Environmental conditions such as climate change can greatly impact animal and plant populations.
Small and isolated populations often find it hard to adapt to changing environments and may be more likely to face extinction.
Genetic diversity is important in conservation planning and policy, and Victoria is leading the way in using genetics in biodiversity conservation. We are using the Victorian Genetic Risk Index tool to inform our conservation planning and prioritisation.
The index was developed in partnership with CESAR, Monash University, and the University of Melbourne. It describes the genetic health of over 1,100 species of plants and animals in Victoria. The index groups species into low, medium, high, very high and uncertain risk categories.
It also suggests ways to include genetic diversity in biodiversity conservation planning.
Helmeted Honeyeater. Credit Peter Menkhorst.
Genetic Risk Index
Species assessed in each taxonomic group:
Number of species included: 6
Description: All amphibians found in Victoria.
Example high risk species: Baw Baw frog, Spotted tree frog, Southern barred frog, Martin’s toadlet, Growling grass frog
Spotted Tree Frog. Credit Glen Johnson.
Number of species included: 349
Description: All birds found in Victoria for at least part of the year on a regular basis.
Example high risk species: Black-eared miner, Eastern bristlebird, Grey-crowned babbler, Regent honeyeater, Orange bellied parrot, Plains wanderer
Grey-Crowned Babbler. Credit Paul Sunnucks.
Number of species included: 53
Description: All freshwater fish in Victoria.
Example high risk species: Yarra pygmy perch, numerous species from the Mountain galaxias complex, Barred galaxias, Murray hardyhead, Murray cod
Macquarie Perch. Credit Zeb Tonkin.
Number of species included: 62
Description: Only species listed under Victoria's Flora and Fauna Guarantee (FFG) Act were included, as well as one species of freshwater crayfish, the Yarra River Spiny Crayfish (Eustacus Yarraensis).
Example high risk species: Mt Donna Buang Wingless Stonefly, Small Orange-spotted Sun Moth, Orbost Spiny Crayfish, Warragul Burrowing Crayfish, Alpine Stonefly
Otway Black Snail. Credit Kim Wormald.
Number of species included: 74
Description: All terrestrial mammals in Victoria. One marine mammal, the Burrunan dolphin (Tursiops australis), was included due to its significance to Victoria and conservation concern.
Example high risk species: Brush-tailed rock-wallaby, Leadbeater’s possum, Eastern barred bandicoot, Mountain pygmy-possum, New Holland mouse, Long-footed potoroo, Broad-toothed rat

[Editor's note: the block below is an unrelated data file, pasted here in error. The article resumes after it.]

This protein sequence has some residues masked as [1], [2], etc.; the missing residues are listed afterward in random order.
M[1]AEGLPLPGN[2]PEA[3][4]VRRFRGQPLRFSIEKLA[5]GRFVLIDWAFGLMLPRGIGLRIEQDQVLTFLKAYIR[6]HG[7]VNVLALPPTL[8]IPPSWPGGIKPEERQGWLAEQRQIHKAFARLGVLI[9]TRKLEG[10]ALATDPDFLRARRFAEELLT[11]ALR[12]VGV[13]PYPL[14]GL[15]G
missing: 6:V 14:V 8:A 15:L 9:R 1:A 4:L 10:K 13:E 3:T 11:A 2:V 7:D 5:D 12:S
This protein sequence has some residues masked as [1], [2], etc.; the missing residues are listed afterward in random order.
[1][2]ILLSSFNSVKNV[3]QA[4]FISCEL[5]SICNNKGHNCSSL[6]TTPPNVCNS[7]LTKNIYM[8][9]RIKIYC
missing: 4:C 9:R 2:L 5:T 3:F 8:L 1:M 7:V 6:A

Lowland Leadbeater’s Possum. Credit Arabella Eyre.
Number of species included: 414
Description: A selection of plants found in Victoria, including all endemic species listed under the FFG Act.
Example high risk species: Grampians pincushion lily, Timbertop wattle, Anglesea grevillea, Small golden moth orchid, Dwarf spider orchid, Sunshine diuris, Button wrinklewort
Button Wrinklewort. Credit Steve Sinclair.
Number of species included: 112
Description: All reptiles found in Victoria
Example high risk species: Grassland earless dragon, Mallee worm-lizard, Alpine she-oak skink, Alpine bog skink, Pink-tailed worm-lizard
Alpine She-oak Skink. Credit Nick Clemann.
Updates to the index following bushfires
The original index was updated after the 2019-2020 bushfires across East Gippsland and the North East of Victoria.
It now includes 138 plants and animals of immediate concern identified in DELWP's Victoria’s bushfire emergency: biodiversity response and recovery report Version 1, including 55 species that had not been assessed before.
These assessments will be used to inform recovery and conservation management responses in the aftermath of the bushfire crisis.
Assessing genetic risk
Many of the assessed species are of conservation concern, including those:
- listed under the Victorian Government's Flora and Fauna Guarantee (FFG) Act 1988,
- listed under the Commonwealth Government’s Environment Protection and Biodiversity Conservation (EPBC) Act 1999,
- or rated as ‘Near Threatened’ or greater by the International Union for Conservation of Nature.
These graphs shows the genetic risk categories for a selection of Victorian species: number of species within major taxonomic groups (A), and by conservation status (B), based on available genetic and demographic data.
Refinement and validation
This project has highlighted some gaps in our knowledge, and information still needed to better understand the genetic risk of species. This will help inform collection of genetic data for important species, as well as future recovery actions.
This Genetic Risk Index is still being tested and needs further validation. Once it has been validated, this method could be used for other plants and invertebrates in Victoria not included in this project.
Page last updated: 22/04/21